It is often claimed, that there is a clear relationship between the Dutch experience with the 'pillarization' of national minorities in the nineteenth and twentieth century, and the 'integration' of ethnic minorities in Dutch society by government policies since the 1970s. This claim has never been substantiated though. In this article, the relationship is examined systematically on the basis of an analytical distinction between the 'organizational principles' and the 'rules of the game' of pillarization. It is concluded that traces of the organizational principles and the rules of the game of pillarization can, indeed, clearly be found in the minority policies of the 1970s and 1980s, but that since the early 1990s a process of 'de-pillarization' of government policies has set in. The article shows that in the early twenty-first century the experience with pillarization can hardly be traced in the minority policies.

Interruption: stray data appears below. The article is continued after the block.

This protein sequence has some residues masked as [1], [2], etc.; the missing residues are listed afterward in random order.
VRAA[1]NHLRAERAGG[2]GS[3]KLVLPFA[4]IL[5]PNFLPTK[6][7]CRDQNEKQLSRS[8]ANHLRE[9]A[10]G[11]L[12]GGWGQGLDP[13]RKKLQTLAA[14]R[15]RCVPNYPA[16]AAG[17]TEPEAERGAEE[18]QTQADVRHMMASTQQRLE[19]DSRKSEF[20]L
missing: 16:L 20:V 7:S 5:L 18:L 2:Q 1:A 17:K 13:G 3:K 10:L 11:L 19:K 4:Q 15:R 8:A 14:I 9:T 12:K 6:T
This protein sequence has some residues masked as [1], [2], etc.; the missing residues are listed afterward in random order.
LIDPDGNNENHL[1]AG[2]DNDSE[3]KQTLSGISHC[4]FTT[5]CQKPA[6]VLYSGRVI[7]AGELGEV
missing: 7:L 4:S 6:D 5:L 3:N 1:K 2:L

|Number of pages||21|
|Journal||B en M: tijdschrift voor beleid, politiek en maatschappij|
|Publication status||Published - 2008|